Saturday, November 14, 2020

Cardboard Corner: Review of Mice & Mystics

As a child, I loved Brian Jacques’ series of Redwall books. Watership Down with strong Arthurian overtones, they all featured a band of heroic rodents fighting the forces of evil, typically rats, snakes, weasels, foxes, and the like. Wonderfully vibrant and imaginative, these stories still live in my memory today. Coming across Plaid Hat Games’ Mice & Mystics was like discovering Redwall in board game form. While the tangibles of board games are limited when compared to the intangible horizons of books, I still could capture some of that feel, the feel of mice with swords battling evil in their own, small world.

Mice & Mystics is a cooperative game that plays out the story of Colin the Warrior, Tilda the Healer, Lily the Bowman, Filch the Scamp, Nez the Tinkerer and Maginos the Mystic in their fight against an evil queen who has taken their castle hostage. A light role playing game with miniatures, players traverse tiles and slay baddies while following story instructions in a gamebook. There are ranged and melee attacks, players can upgrade their characters, a variety of spells and items can be discovered, story achievements can be had, and a number of other details flesh out the mice’s adventures through the castle’s basements and sewers and in its dining halls and sleeping chambers.

Appropriate for children, the game does not feature excessive violence or gore, or anything scarier than a giant spider. The story writers keep an air of playfulness to the narrative in the characters’ banter, and moments of high drama are directed more at emotions than graphically depicting the scene. In fact, Mice & Mystics is an excellent family game. Adults and children can easily take on the roles of the mice, heroically battling it out and helping each other. It may take longer than two hours to play out a single story chapter with a group, however, given ow each chapter is broken up into sections based on the modular tiles, it’s easy to pick up, put away, and take back out at another time. A couple of notes on a piece of paper or photo in your mobile phone about where things stand does the trick.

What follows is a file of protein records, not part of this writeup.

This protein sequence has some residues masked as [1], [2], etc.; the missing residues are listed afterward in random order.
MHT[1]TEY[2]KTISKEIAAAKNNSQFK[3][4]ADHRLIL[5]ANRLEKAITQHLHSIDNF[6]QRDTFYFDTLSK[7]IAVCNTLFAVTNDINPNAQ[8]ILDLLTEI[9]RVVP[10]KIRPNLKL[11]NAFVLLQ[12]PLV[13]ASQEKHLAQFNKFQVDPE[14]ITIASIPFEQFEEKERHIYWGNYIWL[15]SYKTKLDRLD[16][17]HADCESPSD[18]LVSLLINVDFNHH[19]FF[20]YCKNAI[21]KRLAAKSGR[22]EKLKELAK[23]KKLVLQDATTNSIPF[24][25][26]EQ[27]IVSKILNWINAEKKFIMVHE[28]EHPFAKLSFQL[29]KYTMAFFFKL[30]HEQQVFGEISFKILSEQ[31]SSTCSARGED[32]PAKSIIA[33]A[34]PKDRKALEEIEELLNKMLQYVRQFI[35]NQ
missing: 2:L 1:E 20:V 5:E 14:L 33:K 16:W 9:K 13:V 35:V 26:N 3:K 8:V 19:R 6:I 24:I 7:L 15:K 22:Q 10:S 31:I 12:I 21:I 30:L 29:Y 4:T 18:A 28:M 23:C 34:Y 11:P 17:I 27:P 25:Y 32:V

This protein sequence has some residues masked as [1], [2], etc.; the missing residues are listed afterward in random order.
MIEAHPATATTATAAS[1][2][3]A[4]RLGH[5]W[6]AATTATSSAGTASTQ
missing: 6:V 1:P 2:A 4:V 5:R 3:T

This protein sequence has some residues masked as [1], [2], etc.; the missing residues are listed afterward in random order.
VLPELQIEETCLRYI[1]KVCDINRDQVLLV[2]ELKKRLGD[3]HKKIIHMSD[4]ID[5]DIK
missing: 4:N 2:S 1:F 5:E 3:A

Beyond story, where Mice & Mystics makes its mark is perhaps the production. The box chock full of plastic and cardboard goodness, there are dozens of miniatures (that can be painted—another fun thing to do with the family), ten two-sided tiles that depict various locations and give gameplay a lot of variety, a number of item and skill cards, again greatly enhancing the ways in which characters can upgrade and deal with minions, a gorgeous storybook filled with art and pictures, custom dice that suit the game perfectly, and many individual tokens which help individualize certain story moments. Mice & Mystics will cost more than the average board game, but after opening the box it will be clear where the investment went.

The high production value of Mice & Mystics, combined with the quality story, take the game a long way. But there are some aspects it can’t overcome. The foremost would certainly be the repetitive, or perhaps more precisely, the increasingly non-unique nature of gameplay. Each story chapter takes the band of heroes through a series of tiles, and while the encounters that are generated on each tile are random, the same idea gets repeated over and over, often with only limited connection to the story. Every tile players enter has an encounter with baddies. Thus, while the boss fights stick out for their uniqueness, going through the fifth tile in a row, fighting the same rats and cockroaches with no story backing, can become pedestrian. The later expansion Downwood Tales corrected this problem by adding significantly more one-off scenarios. Instead of generating a random encounter with the same group of baddies every tile, it put specific story instructions in place, for example, escaping an owl, or stealthily navigating a location, or rescuing a fellow rodent, etc., etc. Mice & Mystics, particularly after getting through the fourth or fifth chapter, starts to wear thin, and could have done with a lot more customized content—an unfair criticism some might say given the degree to which the game is already customized. Overall, the game would like itself to be a story-driven game, but it slowly becomes that it is just as much an action game with limited options.

Mice & Mystics is or has become a classic on the board game scene. It has been reprinted several times, and the reasons are clear. Amazing production (we loved painting the plastic miniatures), wonderful story, clear, simple rules, and overall an excellent time for a family. The game can become recurring the more the game loop repeats itself with little variation, but the strength of the story is enough to pull through. Family friendly don’t’ let the dark, grim imagery fool you. This is Redwall in playable form.

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